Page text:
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Jkessler93
Level 2

Roth IRA recharacterized to a Traditional IRA and then back to a Roth IRA

Hello,

 

I contributed $6000 to my Roth IRA in 2019 and then contributed $6000 to it again in 2020. I incorrectly thought that in 2019, my contribution exceeded the limit. In 2020, my income did actually exceeded the limit. In June 2020, I recharacterized ~$900 from 2019 and ~$5800 from 2020 to a Traditional IRA (loss of $200 from the $6000 contribution). Then, in March 2021, I converted ~$9000 (the original ~$6700 plus gains) back to a Roth IRA.

 

I have no idea how to handle this situation in TurboTax. Is the Traditional IRA recharacterization considered a contribution to the traditional IRA? If so, would the entire ~$6700 be considered a 2020 contribution? Do I go through the process of entering both the conversion and recharacterization in Turbotax?


Thank you!

7 Replies
macuser_22
Level 15

Roth IRA recharacterized to a Traditional IRA and then back to a Roth IRA

You should have received  1099-R's  one with a code R for the 2019 contribution recharactorized in 2020 and one with a code N for the 2020 contribution recharactorized in 2020.

 

The amount of a recharacterized 2019 contribution must be reported on your 2019 tax return (amended of not reported) that will produce a 2019 8606 form with the amount of actual contribution (not adjusted for earnings or losses) on line 1.

 

You do the same thing for 2020.     

 

A 2020 1099-R with a code R in box 7 (Recharacterized IRA contribution made for 2019 and recharactorized in 2020) will tell you that you must amend 2019.

A code R 1099-R does nothing whatsoever if entered into the 1099-R section of an amended 2019 return. It does not get sent to the IRS and nothing goes on the tax return at all. The only purpose of the 1099-R is to report the recharacterization to the IRS, but it still must be reported on your 2019 tax return.

The box 1 on the 1099-R will report the total recharacterized amount (contribution plus earnings) but it does not separately report the earnings and box 2a must be zero.

The proper way to report the recharacterization and earnings which is to enter the 2019 IRA contribution in the IRA contribution interview section and then say yes to "Did you switch from a Roth to a Traditional IRA - recharacterize".

The amount The amount of the original Roth contribution must be entered - not any earnings or losses.

Then TurboTax will ask for an explanation statement where it should be stated that the original $xxx.xx plus $xxx.xx earnings (or loss) were recharactorized.

There is no tax or penalty on the before-tax earnings since the earning were simply switched into the recharactorized account.

That is the only way to prepare and attach the proper explanation statement for a code R 1099-R.

Enter IRA contributions here:
Federal Taxes,
Deductions & Credits,
I’ll choose what I work on (if that screen comes up),
Retirement & Investments,
Traditional & Roth IRA contribution.

OR Use the "Tools" menu (if online version under My Account) and then "Search Topics" for "ira contributions" which will take you to the same place.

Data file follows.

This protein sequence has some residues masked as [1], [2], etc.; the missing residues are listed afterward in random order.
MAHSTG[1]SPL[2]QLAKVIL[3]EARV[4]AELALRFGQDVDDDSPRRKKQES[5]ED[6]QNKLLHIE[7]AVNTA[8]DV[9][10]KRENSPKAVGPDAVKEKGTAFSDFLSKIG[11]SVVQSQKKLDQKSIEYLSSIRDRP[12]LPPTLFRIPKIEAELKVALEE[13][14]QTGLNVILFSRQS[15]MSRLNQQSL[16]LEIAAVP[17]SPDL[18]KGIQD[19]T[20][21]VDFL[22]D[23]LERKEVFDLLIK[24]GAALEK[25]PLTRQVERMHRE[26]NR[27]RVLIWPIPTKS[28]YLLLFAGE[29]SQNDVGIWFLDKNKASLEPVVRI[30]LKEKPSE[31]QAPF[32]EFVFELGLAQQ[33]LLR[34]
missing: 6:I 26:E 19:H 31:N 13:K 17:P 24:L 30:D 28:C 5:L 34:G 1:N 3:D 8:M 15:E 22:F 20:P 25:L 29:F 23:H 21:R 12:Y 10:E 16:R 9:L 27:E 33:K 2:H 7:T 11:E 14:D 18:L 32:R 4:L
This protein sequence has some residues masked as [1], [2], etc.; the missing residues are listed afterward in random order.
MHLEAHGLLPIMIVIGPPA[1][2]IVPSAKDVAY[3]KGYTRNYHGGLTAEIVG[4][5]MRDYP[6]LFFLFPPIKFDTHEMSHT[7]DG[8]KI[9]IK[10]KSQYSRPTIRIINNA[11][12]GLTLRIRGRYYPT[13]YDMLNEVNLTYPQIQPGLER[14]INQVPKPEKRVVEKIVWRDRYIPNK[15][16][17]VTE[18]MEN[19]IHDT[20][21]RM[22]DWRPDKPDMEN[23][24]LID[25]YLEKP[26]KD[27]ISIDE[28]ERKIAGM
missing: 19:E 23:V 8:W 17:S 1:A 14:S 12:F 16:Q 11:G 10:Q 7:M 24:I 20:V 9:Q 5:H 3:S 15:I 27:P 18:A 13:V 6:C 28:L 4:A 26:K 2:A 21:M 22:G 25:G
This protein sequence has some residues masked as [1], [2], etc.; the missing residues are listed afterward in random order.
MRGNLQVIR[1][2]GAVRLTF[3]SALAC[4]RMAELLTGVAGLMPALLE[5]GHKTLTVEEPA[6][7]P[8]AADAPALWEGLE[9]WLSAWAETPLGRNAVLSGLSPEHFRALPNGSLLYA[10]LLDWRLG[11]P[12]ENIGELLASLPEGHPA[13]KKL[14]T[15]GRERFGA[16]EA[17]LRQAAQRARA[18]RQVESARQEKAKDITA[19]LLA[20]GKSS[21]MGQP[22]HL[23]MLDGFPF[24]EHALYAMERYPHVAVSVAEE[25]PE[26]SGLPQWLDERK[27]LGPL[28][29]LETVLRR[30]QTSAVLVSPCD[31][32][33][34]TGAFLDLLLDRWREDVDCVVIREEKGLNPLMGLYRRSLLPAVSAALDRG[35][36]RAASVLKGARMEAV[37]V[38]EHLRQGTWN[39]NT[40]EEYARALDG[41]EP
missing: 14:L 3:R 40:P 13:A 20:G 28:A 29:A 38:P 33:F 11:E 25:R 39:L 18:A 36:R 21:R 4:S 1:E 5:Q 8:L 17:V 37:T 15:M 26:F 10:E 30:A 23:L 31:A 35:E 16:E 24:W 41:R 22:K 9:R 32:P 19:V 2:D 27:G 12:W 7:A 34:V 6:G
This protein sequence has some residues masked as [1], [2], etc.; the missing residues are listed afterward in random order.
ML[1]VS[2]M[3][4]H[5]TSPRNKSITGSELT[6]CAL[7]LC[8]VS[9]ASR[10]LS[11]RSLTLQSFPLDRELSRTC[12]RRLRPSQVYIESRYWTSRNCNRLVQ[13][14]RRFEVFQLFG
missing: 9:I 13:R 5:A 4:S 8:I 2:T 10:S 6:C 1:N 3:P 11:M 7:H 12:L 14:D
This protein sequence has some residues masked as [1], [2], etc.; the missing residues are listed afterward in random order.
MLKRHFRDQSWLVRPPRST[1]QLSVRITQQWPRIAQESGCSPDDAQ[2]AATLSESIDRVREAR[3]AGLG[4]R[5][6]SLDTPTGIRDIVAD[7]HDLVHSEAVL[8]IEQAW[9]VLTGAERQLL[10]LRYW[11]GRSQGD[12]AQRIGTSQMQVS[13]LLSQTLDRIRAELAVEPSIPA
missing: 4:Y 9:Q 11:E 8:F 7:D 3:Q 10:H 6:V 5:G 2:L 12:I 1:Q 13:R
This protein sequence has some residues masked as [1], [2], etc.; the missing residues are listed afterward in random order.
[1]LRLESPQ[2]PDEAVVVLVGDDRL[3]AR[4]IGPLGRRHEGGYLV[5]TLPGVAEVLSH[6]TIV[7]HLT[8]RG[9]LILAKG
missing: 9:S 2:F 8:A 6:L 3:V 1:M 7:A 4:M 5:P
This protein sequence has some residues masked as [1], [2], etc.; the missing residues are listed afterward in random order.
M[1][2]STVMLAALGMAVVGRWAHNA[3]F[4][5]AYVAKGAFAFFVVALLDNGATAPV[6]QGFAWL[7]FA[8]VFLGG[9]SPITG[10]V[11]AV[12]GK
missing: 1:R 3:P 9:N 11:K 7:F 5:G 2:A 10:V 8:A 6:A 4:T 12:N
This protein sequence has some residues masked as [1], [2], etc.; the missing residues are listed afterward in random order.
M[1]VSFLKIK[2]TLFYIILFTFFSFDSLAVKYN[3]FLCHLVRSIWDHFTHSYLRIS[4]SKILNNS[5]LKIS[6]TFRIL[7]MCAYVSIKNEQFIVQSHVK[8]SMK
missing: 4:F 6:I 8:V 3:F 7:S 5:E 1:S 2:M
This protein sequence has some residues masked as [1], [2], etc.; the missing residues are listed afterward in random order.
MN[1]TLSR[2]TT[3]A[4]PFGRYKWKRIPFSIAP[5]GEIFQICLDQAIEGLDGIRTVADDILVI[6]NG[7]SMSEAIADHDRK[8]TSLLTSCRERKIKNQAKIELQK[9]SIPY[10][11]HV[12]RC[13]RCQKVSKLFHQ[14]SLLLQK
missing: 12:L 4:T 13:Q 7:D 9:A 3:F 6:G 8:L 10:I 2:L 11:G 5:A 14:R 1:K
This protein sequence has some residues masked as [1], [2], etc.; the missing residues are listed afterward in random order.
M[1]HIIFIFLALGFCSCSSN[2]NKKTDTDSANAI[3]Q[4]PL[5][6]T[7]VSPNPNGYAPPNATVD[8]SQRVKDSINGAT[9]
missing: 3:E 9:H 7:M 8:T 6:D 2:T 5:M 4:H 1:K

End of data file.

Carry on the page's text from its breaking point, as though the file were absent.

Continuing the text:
Since the after-tax Roth contribution is now a Traditional IRA contribution it can be either a before-tax deduction if your MAGI allows a deduction which might result in an additional 2019 refund, or it will be an after-tax contribution reported on a 8606 form (line 1 & 14) as a "basis" in the Traditional IRA that will reduce the tax of future distributions.

 

The code N is entered the same way on your 2020 tax return.   Be sure to say you want the contribution to be non-deductible if that question is asked in the contribution interview so the 8606 will be created.

 

The conversion will be reported next year on your 2021 tax return.

**Disclaimer: This post is for discussion purposes only and is NOT tax advice. The author takes no responsibility for the accuracy of any information in this post.**
Jkessler93
Level 2

Roth IRA recharacterized to a Traditional IRA and then back to a Roth IRA

Thank you very much for your explanation, that certainly helps a lot. I just have a few follow up questions.

  • You mentioned that "Since the after-tax Roth contribution is now a Traditional IRA contribution..." However, I converted the total amount (~$9000) in my Traditional IRA back into my Roth IRA in March 2021. How do I report this?
  • Turbotax has a page "Tell us how much you transferred," with the prompt "Amount switched from a Roth to a Traditional IRA." Should this be $6,000 (the amount that I originally contributed), or $5800, the amount that I actually recharacterized (the original $6000 but after a loss of $200).
  • On the next page, titled "Roth IRA Explanation Statement," it asks for "The Amount Recharacterized" and "The Amount Transferred (Recharacterization plus earnings or losses)." It also says "if you have more than one recharacterization, enter the information for all recharacterizations." I have two questions about this:
    • First, should I include the ~$900 that I recharacterized from my 2019 return? Ie, should I input $6900 into this box?